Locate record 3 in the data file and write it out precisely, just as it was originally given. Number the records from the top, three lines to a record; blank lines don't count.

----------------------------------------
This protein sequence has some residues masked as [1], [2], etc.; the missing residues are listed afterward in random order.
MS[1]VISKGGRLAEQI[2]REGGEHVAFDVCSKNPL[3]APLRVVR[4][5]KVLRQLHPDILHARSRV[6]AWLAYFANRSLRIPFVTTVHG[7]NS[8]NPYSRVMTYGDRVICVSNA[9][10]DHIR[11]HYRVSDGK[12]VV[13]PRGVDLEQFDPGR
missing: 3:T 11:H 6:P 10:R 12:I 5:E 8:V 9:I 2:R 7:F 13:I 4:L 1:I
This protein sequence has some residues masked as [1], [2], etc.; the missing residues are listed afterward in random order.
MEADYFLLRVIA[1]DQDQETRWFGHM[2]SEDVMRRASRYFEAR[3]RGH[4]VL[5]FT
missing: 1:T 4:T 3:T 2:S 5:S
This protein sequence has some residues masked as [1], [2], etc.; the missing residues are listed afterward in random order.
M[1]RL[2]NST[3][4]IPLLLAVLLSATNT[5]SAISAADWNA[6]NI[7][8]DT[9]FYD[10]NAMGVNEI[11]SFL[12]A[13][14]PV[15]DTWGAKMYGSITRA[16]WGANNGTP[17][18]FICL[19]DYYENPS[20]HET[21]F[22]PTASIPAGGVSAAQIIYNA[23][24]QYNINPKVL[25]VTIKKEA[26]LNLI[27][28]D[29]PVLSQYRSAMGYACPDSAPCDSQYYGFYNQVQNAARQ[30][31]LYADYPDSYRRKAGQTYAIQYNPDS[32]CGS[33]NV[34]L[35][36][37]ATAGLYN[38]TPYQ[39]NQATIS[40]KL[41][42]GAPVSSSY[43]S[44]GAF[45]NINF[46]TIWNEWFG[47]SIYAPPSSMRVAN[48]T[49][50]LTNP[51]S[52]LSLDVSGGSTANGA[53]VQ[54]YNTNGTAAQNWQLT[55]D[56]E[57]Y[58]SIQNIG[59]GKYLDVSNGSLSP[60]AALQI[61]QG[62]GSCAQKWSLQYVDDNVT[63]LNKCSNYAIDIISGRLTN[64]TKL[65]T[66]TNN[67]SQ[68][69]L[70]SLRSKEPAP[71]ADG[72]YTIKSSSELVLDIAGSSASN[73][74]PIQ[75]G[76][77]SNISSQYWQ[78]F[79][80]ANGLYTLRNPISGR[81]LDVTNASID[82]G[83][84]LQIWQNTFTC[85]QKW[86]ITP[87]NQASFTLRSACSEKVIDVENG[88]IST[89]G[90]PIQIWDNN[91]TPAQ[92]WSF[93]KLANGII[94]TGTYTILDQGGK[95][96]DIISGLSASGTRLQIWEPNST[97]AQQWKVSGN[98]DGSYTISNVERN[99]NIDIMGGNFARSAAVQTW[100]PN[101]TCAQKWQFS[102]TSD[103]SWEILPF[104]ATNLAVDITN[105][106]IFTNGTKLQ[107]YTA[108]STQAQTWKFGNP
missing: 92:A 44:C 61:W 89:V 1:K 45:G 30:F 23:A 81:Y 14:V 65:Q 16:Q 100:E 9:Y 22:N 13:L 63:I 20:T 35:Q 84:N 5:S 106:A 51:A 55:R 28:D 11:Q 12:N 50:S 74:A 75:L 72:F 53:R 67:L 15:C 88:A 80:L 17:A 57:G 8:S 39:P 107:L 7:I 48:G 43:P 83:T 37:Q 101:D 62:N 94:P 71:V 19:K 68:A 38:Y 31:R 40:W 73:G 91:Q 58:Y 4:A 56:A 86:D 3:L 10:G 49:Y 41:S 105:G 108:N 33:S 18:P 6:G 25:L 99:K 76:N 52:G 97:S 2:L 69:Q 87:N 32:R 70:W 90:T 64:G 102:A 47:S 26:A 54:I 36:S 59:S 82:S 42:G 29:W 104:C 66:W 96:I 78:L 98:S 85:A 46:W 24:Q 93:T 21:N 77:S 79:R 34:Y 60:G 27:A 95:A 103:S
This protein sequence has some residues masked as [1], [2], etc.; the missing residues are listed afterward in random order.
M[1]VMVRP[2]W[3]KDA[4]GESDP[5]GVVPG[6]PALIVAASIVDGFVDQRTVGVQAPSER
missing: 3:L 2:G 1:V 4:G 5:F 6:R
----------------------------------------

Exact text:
This protein sequence has some residues masked as [1], [2], etc.; the missing residues are listed afterward in random order.
M[1]RL[2]NST[3][4]IPLLLAVLLSATNT[5]SAISAADWNA[6]NI[7][8]DT[9]FYD[10]NAMGVNEI[11]SFL[12]A[13][14]PV[15]DTWGAKMYGSITRA[16]WGANNGTP[17][18]FICL[19]DYYENPS[20]HET[21]F[22]PTASIPAGGVSAAQIIYNA[23][24]QYNINPKVL[25]VTIKKEA[26]LNLI[27][28]D[29]PVLSQYRSAMGYACPDSAPCDSQYYGFYNQVQNAARQ[30][31]LYADYPDSYRRKAGQTYAIQYNPDS[32]CGS[33]NV[34]L[35][36][37]ATAGLYN[38]TPYQ[39]NQATIS[40]KL[41][42]GAPVSSSY[43]S[44]GAF[45]NINF[46]TIWNEWFG[47]SIYAPPSSMRVAN[48]T[49][50]LTNP[51]S[52]LSLDVSGGSTANGA[53]VQ[54]YNTNGTAAQNWQLT[55]D[56]E[57]Y[58]SIQNIG[59]GKYLDVSNGSLSP[60]AALQI[61]QG[62]GSCAQKWSLQYVDDNVT[63]LNKCSNYAIDIISGRLTN[64]TKL[65]T[66]TNN[67]SQ[68][69]L[70]SLRSKEPAP[71]ADG[72]YTIKSSSELVLDIAGSSASN[73][74]PIQ[75]G[76][77]SNISSQYWQ[78]F[79][80]ANGLYTLRNPISGR[81]LDVTNASID[82]G[83][84]LQIWQNTFTC[85]QKW[86]ITP[87]NQASFTLRSACSEKVIDVENG[88]IST[89]G[90]PIQIWDNN[91]TPAQ[92]WSF[93]KLANGII[94]TGTYTILDQGGK[95][96]DIISGLSASGTRLQIWEPNST[97]AQQWKVSGN[98]DGSYTISNVERN[99]NIDIMGGNFARSAAVQTW[100]PN[101]TCAQKWQFS[102]TSD[103]SWEILPF[104]ATNLAVDITN[105][106]IFTNGTKLQ[107]YTA[108]STQAQTWKFGNP
missing: 92:A 44:C 61:W 89:V 1:K 45:G 30:F 23:A 81:Y 14:V 65:Q 16:Q 100:E 9:Y 22:N 13:L 63:I 20:T 35:Q 84:N 5:S 106:A 51:A 55:R 28:D 11:Q 12:N 50:S 74:A 75:L 72:F 53:R 67:L 15:C 88:A 80:L 17:A 57:G 8:S 39:P 107:L 7:I 48:G 43:P 83:T 37:Q 101:D 62:N 94:P 71:V 19:K 68:A 38:Y 31:R 40:W 73:G 91:Q 58:Y 4:A 56:A 86:D 3:L 10:G 49:Y 41:S 105:G 108:N 33:S 18:P 6:G 25:L 99:K 76:N 52:G 97:S 2:L 69:Q 87:N 32:R 70:W 90:T 64:G 102:A 47:S 26:A 54:I 36:S 59:S 82:S 42:G 29:W 104:C 66:W 96:I 78:L 98:S 85:A 46:W 24:Q 93:T 21:N 77:S 79:R 34:Y 60:G 27:A 95:A 103:S